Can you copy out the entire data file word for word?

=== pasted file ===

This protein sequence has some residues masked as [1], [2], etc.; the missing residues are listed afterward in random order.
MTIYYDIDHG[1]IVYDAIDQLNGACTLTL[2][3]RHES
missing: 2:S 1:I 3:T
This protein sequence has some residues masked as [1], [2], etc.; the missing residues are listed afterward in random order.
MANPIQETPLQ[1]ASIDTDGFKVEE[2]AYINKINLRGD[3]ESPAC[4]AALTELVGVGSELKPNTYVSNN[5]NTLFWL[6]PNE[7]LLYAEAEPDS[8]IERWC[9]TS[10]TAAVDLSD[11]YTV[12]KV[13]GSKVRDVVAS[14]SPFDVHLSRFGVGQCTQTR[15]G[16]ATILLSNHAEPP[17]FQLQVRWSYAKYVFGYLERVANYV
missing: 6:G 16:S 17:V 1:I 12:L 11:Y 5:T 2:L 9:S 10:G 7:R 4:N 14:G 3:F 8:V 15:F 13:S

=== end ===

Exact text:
This protein sequence has some residues masked as [1], [2], etc.; the missing residues are listed afterward in random order.
MTIYYDIDHG[1]IVYDAIDQLNGACTLTL[2][3]RHES
missing: 2:S 1:I 3:T
This protein sequence has some residues masked as [1], [2], etc.; the missing residues are listed afterward in random order.
MANPIQETPLQ[1]ASIDTDGFKVEE[2]AYINKINLRGD[3]ESPAC[4]AALTELVGVGSELKPNTYVSNN[5]NTLFWL[6]PNE[7]LLYAEAEPDS[8]IERWC[9]TS[10]TAAVDLSD[11]YTV[12]KV[13]GSKVRDVVAS[14]SPFDVHLSRFGVGQCTQTR[15]G[16]ATILLSNHAEPP[17]FQLQVRWSYAKYVFGYLERVANYV
missing: 6:G 16:S 17:V 1:I 12:L 11:Y 5:T 2:L 9:S 10:G 7:R 4:N 14:G 3:F 8:V 15:F 13:S